A woman saw a moose crossing the road this week, and while this might not be unusual in Anchorage, Alaska, it was the animal's hooves that had her stopping to snap a photo.
Becki Grady told KTUU-TV she was driving to work when she saw the moose crossing the road, it's hooves curved upward like elf shoes.
"I've lived in Alaska my entire life and have never seen a moose like this," she wrote the news station. "I thought it had been injured until I saw that all four of its hooves were curved like that."
Biologist David Battle explained to KTUU what's happening here. It's called "sleigh hoof" syndrome and it's caused by a copper deficiency that makes the hooves to grow faster than they're naturally worn down.
"We see them every so often here in Anchorage and I know sometimes on the Kenai Peninsula," Battle told the news station. "We get reports of them in Anchorage about once or twice a year at best ... it's not very common."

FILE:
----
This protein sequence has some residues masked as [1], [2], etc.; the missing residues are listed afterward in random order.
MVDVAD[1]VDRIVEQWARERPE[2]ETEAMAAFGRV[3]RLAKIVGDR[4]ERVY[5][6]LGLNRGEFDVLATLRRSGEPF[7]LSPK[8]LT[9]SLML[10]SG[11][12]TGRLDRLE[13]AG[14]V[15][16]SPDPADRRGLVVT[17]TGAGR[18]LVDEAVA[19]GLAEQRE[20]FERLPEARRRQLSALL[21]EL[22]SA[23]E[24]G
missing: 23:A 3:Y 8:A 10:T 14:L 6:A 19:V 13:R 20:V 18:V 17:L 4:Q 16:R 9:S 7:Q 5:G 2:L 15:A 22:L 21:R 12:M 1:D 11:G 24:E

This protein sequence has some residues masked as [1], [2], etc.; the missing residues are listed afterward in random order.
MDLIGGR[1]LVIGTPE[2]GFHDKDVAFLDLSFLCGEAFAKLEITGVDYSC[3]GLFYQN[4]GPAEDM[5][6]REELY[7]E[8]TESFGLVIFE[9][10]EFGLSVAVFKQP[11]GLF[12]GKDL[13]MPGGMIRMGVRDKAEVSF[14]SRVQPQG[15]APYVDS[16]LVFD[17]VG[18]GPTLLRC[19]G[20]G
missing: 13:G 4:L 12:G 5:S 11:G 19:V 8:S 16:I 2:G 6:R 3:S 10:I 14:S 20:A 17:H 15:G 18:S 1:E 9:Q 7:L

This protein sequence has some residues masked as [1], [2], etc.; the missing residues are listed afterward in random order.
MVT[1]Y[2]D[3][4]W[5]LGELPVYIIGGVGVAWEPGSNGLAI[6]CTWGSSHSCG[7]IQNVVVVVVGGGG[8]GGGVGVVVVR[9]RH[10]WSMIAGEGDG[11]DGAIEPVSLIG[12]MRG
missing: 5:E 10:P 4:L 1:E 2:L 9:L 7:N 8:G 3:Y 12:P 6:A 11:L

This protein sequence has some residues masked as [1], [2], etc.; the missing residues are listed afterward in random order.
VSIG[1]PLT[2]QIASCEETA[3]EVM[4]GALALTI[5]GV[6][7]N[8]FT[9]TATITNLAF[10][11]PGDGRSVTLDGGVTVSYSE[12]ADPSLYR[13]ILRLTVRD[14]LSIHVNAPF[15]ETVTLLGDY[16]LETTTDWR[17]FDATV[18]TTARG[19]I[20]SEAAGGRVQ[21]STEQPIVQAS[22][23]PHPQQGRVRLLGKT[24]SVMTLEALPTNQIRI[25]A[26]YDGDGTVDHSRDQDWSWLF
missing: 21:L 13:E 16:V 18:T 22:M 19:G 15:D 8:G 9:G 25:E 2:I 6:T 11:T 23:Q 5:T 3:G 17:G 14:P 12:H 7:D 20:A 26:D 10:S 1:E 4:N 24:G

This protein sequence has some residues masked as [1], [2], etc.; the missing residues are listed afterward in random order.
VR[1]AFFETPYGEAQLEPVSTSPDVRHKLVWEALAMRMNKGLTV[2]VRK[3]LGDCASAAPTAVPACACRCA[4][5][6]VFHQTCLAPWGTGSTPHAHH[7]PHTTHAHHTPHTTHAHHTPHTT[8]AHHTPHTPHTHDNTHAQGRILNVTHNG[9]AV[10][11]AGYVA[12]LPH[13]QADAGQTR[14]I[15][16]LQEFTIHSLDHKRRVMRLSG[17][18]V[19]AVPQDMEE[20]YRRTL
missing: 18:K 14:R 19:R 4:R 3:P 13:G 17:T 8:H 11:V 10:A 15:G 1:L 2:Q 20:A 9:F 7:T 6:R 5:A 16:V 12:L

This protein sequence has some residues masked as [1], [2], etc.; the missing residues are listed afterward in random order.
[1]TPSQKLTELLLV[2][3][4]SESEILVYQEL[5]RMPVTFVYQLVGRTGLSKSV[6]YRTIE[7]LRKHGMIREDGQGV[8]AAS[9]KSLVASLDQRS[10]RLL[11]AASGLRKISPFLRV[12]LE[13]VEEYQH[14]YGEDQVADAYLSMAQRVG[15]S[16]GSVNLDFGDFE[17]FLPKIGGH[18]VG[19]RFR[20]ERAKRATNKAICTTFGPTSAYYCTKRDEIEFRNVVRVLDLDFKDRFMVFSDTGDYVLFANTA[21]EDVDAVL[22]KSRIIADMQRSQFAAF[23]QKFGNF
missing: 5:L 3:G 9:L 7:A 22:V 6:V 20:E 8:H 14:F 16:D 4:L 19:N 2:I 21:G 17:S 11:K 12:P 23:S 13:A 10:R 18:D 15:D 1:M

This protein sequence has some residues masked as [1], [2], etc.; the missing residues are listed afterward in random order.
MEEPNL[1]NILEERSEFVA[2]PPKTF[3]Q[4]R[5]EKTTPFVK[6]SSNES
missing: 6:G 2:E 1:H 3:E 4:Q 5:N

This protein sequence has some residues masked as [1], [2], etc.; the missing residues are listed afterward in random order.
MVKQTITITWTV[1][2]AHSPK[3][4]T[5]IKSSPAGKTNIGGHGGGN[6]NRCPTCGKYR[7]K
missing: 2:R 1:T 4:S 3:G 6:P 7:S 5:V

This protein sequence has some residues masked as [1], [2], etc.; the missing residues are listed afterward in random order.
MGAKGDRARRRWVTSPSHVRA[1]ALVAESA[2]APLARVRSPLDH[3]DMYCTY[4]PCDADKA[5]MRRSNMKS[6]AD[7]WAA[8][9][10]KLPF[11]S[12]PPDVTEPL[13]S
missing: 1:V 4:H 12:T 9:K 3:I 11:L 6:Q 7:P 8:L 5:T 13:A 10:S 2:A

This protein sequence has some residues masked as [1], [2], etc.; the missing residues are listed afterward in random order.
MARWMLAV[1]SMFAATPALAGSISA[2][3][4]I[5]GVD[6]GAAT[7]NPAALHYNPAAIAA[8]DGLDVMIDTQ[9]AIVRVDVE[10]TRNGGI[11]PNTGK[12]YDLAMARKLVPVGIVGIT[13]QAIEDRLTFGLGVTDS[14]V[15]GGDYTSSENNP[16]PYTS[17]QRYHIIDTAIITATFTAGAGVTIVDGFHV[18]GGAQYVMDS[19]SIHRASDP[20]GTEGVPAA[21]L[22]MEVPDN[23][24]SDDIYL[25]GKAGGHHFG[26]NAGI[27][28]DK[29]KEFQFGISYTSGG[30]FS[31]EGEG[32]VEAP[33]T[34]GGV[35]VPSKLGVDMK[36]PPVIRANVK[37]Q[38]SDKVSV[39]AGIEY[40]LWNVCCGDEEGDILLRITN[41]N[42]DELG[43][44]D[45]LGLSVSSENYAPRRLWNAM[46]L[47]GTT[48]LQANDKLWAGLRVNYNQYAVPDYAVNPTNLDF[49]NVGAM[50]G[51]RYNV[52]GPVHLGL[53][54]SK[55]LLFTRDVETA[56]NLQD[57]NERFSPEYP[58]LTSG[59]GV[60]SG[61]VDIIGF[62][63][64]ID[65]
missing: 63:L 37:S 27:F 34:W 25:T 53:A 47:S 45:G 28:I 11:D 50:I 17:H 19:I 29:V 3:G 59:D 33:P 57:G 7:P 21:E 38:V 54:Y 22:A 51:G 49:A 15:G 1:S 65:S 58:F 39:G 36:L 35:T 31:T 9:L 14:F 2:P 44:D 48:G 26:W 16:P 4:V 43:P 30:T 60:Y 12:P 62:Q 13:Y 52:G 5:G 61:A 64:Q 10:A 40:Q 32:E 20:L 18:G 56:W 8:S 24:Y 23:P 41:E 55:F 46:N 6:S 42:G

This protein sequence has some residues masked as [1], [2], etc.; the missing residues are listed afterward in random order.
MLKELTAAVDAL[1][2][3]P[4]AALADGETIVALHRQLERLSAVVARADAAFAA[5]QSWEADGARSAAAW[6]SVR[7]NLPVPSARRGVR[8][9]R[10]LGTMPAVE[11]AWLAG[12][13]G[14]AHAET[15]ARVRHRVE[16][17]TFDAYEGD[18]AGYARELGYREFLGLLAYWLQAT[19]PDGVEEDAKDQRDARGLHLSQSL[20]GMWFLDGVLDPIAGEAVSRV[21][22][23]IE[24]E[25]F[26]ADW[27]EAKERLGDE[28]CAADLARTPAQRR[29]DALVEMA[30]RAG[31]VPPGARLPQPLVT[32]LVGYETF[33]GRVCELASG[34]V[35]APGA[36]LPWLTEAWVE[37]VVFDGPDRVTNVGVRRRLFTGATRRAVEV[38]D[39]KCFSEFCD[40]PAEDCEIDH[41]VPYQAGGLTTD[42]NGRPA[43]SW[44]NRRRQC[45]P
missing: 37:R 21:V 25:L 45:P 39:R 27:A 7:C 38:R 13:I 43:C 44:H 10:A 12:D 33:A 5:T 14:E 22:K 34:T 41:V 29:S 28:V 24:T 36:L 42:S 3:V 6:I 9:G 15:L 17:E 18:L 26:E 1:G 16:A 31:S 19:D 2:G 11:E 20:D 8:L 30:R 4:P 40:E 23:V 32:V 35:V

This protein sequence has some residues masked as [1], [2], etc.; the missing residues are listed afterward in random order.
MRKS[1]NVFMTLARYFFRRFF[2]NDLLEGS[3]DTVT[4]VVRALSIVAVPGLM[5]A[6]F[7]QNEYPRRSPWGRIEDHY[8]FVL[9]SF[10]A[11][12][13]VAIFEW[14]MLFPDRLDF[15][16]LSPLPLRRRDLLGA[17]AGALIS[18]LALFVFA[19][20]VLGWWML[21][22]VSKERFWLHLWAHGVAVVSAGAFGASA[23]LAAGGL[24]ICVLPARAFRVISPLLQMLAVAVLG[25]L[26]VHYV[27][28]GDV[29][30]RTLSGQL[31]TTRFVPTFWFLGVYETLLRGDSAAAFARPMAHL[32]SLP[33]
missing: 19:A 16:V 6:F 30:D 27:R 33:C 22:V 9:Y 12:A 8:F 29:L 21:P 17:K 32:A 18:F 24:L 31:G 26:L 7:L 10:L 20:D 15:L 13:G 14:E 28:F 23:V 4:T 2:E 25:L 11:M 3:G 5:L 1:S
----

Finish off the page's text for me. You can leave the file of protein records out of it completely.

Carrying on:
A study published in the Journal of Nutrition in the 1970s explained how "faulty hoof keratinization" was indicative of a copper deficiency. It was estimated at the time to only affect 1 to 3 percent of the moose population.
As for whether the condition bothers animals, Battle told KTUU that the hoof will most likely break off on its own and not harm the animal.
"But I would expect that if that moose was in a region where it was running into predators — bears, wolves, etc. — it would probably stand a higher chance of being taken down by a predator," he said.
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